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camera Film Cameras

directorik

IndieTalk's Resident Guru
I own a few 16mm and Super8 cameras. Have shot shorts and features with both.

Today, there isn't much to gain using film that digital can't achieve. With no film distribution
the finished product will only be seen digitally no mater how you capture. Regardless, I'm
prepping an '80's style horror film and the plan is to shoot both 16mm and Super8. My DP
and I just feel the look with be better.
 
There's obviously a 'look' about film that you gain from shooting on it. Outside of that look, I think what you gain from it is a certain discipline that will transfer over to all of your work. That said, it's extremely uncommon these days to shoot film, so all that discipline is mostly lost in the industry now.
 
Film has a great look, but I haven't shot with it in 20 years. I have shot 6 features, most on different formats. Though Youtube compression on older videos is harsh, you can compare some looks. Just click on one of the titles:

THE BLACK CRYSTAL Shot on Super 8mm (Canon 1014, Sankyo XL620)
TERRARIUM Shot on 16mm (Canon Scoopic). Released by Lionsgate as WAR OF THE PLANETS.
THE AWAKENING shot on Mini DV (Panasonic DVX100)
EXILE shot on HD (Panasonic HVX200}
EVIL DWELLS WITHIN (Blackmagic Pocket Cinema Camera 4K)
DRONE DOWN (Blackmagic 6K pro, but in 4K format)

I'm happy enough with the high res look of the Blackmagics, even though they are video. If you want to mix in any sort of digital effect, Go Pro or Drone footage, then film is going to look different than those sources. I had a 7K budget for DRONE DOWN, in 2021. Everyone was paid $70 per day, for 9 days. Comparatively,, I shot THE BLACK CRYSTAL in 1989, and paid everyone $50 per day, for 15 days. That film cost 19K. So, I'm able to make a 4K feature for 1/3rd the cost of a Super 8mm feature. Big differences were Rank Cintel transfer and editing costs, back then. Transfer is still expensive though.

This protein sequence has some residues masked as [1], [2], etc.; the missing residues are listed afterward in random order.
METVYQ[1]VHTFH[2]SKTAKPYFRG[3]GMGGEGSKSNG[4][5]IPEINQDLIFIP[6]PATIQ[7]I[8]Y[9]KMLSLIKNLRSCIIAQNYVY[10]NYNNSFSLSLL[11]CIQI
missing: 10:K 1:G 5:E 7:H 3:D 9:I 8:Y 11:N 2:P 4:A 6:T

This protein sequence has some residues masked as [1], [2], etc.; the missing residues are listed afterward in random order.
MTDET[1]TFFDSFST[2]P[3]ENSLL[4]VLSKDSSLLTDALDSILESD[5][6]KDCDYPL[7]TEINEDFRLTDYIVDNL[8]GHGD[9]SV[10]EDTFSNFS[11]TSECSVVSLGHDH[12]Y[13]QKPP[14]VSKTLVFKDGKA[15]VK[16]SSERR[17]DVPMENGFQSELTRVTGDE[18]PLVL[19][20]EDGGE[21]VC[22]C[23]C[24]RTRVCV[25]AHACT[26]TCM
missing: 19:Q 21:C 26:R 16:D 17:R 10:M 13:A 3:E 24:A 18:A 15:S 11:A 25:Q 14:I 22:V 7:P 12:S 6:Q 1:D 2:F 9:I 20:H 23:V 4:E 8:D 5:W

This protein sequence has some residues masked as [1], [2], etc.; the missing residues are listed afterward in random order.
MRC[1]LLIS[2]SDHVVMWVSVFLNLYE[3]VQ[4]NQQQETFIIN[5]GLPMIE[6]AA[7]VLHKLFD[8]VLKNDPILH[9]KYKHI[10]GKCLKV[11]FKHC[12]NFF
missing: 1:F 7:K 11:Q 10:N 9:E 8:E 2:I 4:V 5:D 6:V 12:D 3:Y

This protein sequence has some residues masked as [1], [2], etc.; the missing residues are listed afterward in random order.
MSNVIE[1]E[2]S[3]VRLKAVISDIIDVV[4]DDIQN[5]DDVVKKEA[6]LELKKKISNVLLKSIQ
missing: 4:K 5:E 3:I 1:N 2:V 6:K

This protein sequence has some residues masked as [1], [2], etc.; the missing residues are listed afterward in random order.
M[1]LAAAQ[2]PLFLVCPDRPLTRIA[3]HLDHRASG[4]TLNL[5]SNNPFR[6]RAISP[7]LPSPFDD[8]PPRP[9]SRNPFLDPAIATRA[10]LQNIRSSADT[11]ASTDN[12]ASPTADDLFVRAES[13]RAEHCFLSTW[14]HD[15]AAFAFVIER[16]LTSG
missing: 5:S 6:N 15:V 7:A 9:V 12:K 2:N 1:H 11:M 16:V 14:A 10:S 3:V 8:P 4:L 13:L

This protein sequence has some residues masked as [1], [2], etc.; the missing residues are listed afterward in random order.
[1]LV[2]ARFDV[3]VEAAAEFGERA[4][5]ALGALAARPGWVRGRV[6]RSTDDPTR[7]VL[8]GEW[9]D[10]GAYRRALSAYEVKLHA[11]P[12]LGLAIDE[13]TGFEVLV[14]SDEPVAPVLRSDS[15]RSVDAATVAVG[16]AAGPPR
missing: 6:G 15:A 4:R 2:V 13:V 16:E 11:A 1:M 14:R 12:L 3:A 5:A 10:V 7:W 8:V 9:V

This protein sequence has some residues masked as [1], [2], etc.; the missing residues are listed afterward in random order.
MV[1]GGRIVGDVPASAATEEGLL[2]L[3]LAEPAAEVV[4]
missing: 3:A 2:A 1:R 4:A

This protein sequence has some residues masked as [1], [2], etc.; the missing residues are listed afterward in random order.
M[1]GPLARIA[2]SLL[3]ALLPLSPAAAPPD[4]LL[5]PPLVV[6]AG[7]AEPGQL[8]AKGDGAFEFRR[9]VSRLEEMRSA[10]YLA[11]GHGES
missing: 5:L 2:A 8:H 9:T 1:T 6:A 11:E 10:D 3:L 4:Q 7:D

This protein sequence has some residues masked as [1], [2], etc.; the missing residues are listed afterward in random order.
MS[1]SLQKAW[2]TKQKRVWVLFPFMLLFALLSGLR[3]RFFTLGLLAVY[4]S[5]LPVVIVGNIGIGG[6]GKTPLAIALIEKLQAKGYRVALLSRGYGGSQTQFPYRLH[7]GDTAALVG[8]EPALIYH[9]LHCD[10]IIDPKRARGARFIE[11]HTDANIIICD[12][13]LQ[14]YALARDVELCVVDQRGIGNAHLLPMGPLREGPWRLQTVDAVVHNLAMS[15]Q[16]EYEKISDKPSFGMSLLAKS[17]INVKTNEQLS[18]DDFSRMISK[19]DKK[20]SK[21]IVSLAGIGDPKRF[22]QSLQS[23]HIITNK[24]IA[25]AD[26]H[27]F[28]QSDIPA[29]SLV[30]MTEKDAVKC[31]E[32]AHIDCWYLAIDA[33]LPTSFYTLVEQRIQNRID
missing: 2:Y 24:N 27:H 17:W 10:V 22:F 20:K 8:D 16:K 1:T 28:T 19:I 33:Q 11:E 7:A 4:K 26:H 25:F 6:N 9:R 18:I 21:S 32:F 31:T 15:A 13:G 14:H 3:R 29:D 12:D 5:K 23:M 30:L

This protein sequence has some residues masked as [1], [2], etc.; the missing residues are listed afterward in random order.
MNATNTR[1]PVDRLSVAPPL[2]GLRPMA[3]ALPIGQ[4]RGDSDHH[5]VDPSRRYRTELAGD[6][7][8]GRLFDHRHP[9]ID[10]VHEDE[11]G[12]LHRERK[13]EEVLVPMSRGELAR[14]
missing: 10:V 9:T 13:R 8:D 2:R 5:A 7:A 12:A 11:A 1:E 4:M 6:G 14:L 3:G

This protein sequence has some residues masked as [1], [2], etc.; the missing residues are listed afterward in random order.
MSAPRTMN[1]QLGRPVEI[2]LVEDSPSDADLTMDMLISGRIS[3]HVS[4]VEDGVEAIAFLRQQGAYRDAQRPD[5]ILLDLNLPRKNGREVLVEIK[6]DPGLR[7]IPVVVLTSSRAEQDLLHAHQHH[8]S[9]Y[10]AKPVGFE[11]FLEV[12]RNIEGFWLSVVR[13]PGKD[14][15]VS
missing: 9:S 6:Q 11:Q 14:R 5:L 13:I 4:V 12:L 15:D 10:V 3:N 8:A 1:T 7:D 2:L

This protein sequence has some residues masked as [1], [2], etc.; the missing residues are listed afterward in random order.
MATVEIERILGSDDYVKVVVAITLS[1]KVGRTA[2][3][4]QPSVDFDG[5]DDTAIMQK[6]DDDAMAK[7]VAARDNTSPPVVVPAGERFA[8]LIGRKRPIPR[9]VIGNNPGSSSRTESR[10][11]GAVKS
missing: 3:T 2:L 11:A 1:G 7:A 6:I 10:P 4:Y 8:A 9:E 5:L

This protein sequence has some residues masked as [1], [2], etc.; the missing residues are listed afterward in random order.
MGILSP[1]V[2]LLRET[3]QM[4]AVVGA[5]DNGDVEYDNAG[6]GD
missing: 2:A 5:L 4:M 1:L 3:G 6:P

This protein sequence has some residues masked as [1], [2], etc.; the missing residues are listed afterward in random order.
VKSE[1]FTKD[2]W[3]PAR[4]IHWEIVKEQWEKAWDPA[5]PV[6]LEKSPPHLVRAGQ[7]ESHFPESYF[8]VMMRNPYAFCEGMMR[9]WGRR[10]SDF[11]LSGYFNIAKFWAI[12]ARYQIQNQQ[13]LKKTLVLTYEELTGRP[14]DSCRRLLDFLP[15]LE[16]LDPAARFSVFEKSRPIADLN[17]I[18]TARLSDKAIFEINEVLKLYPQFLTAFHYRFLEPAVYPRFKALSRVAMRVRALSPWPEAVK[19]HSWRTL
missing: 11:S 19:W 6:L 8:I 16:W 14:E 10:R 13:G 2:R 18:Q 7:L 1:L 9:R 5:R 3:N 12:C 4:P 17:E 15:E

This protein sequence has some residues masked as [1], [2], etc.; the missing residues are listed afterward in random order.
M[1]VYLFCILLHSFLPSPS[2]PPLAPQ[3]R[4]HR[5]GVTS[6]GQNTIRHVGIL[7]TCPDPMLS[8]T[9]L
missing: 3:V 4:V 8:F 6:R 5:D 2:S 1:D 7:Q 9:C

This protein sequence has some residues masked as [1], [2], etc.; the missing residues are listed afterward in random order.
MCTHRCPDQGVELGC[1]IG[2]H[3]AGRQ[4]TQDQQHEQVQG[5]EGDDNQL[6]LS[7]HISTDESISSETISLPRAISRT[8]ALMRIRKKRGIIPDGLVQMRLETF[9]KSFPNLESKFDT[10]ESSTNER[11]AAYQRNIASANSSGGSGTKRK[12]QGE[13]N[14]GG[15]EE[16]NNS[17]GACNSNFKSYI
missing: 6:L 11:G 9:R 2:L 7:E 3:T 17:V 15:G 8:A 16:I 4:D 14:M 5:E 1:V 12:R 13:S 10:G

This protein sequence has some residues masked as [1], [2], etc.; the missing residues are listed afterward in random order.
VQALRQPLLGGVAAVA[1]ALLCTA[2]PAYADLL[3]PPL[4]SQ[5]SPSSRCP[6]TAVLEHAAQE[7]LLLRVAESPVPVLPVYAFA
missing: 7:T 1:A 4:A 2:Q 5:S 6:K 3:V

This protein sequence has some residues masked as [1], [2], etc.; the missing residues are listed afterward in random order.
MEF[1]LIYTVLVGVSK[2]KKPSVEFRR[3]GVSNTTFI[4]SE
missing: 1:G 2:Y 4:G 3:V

I'm prepping an '80's style horror film and the plan is to shoot both 16mm and Super8. My DP
and I just feel the look with be better.
That should look great! Can't wait for the trailer!


There's obviously a 'look' about film that you gain from shooting on it. Outside of that look, I think what you gain from it is a certain discipline that will transfer over to all of your work.

Nice to see you, jax_rox! The discipline of actually lighting something, and not shooting take after take, because of the cost. I agree, everything about film requires more care, and is so much more "crafted."
 
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